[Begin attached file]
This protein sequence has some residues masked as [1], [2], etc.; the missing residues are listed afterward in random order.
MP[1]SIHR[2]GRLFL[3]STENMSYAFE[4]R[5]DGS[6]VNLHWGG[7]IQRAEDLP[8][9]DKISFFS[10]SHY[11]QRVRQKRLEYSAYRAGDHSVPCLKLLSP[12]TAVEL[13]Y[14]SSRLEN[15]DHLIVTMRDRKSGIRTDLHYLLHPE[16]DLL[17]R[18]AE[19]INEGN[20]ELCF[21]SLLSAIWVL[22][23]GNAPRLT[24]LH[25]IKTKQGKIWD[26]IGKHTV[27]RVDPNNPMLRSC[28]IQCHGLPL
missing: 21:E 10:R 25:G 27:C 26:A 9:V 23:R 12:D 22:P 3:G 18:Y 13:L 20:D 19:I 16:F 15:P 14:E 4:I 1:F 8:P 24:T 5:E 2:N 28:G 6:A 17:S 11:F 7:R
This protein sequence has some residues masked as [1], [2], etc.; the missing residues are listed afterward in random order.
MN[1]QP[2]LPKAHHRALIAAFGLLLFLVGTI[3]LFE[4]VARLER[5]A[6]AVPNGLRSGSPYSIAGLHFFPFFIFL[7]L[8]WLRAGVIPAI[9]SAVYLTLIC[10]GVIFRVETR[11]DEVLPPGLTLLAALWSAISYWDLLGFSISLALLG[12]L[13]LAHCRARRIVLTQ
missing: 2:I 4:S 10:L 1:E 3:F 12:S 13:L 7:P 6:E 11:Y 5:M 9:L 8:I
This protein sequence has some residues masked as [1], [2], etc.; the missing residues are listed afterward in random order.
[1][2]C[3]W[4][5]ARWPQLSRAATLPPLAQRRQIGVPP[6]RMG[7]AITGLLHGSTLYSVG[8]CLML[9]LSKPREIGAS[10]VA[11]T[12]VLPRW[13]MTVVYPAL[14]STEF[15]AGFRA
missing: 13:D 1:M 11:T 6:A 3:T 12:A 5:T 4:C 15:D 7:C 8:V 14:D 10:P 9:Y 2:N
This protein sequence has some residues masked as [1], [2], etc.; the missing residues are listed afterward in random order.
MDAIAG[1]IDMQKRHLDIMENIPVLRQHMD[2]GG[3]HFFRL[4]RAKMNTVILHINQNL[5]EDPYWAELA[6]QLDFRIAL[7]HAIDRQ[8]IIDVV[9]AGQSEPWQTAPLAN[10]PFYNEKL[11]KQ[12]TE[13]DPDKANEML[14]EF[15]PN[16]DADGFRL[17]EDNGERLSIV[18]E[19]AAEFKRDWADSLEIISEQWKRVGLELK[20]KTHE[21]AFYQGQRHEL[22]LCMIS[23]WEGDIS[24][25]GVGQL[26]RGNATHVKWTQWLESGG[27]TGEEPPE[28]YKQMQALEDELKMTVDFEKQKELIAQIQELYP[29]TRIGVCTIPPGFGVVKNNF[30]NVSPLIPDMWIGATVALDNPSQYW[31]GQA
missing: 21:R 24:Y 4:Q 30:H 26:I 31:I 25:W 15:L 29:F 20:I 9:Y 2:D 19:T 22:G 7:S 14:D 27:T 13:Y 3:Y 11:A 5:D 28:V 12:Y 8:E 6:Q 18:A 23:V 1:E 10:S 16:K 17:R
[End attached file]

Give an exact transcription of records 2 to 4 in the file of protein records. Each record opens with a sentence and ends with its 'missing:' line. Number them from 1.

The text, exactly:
This protein sequence has some residues masked as [1], [2], etc.; the missing residues are listed afterward in random order.
MN[1]QP[2]LPKAHHRALIAAFGLLLFLVGTI[3]LFE[4]VARLER[5]A[6]AVPNGLRSGSPYSIAGLHFFPFFIFL[7]L[8]WLRAGVIPAI[9]SAVYLTLIC[10]GVIFRVETR[11]DEVLPPGLTLLAALWSAISYWDLLGFSISLALLG[12]L[13]LAHCRARRIVLTQ
missing: 2:I 4:S 10:L 1:E 3:F 12:S 13:L 7:P 6:E 11:Y 5:M 9:L 8:I
This protein sequence has some residues masked as [1], [2], etc.; the missing residues are listed afterward in random order.
[1][2]C[3]W[4][5]ARWPQLSRAATLPPLAQRRQIGVPP[6]RMG[7]AITGLLHGSTLYSVG[8]CLML[9]LSKPREIGAS[10]VA[11]T[12]VLPRW[13]MTVVYPAL[14]STEF[15]AGFRA
missing: 13:D 1:M 11:T 6:A 3:T 12:A 5:T 4:C 15:D 7:C 8:V 14:D 10:P 9:Y 2:N
This protein sequence has some residues masked as [1], [2], etc.; the missing residues are listed afterward in random order.
MDAIAG[1]IDMQKRHLDIMENIPVLRQHMD[2]GG[3]HFFRL[4]RAKMNTVILHINQNL[5]EDPYWAELA[6]QLDFRIAL[7]HAIDRQ[8]IIDVV[9]AGQSEPWQTAPLAN[10]PFYNEKL[11]KQ[12]TE[13]DPDKANEML[14]EF[15]PN[16]DADGFRL[17]EDNGERLSIV[18]E[19]AAEFKRDWADSLEIISEQWKRVGLELK[20]KTHE[21]AFYQGQRHEL[22]LCMIS[23]WEGDIS[24][25]GVGQL[26]RGNATHVKWTQWLESGG[27]TGEEPPE[28]YKQMQALEDELKMTVDFEKQKELIAQIQELYP[29]TRIGVCTIPPGFGVVKNNF[30]NVSPLIPDMWIGATVALDNPSQYW[31]GQA
missing: 21:R 24:Y 4:Q 30:H 26:I 31:I 25:W 15:L 29:F 20:I 9:Y 2:D 19:T 22:G 7:S 14:D 27:T 13:Y 3:Y 11:A 5:D 28:V 12:Y 8:E 6:Q 18:A 23:V 1:E 10:S 16:K 17:R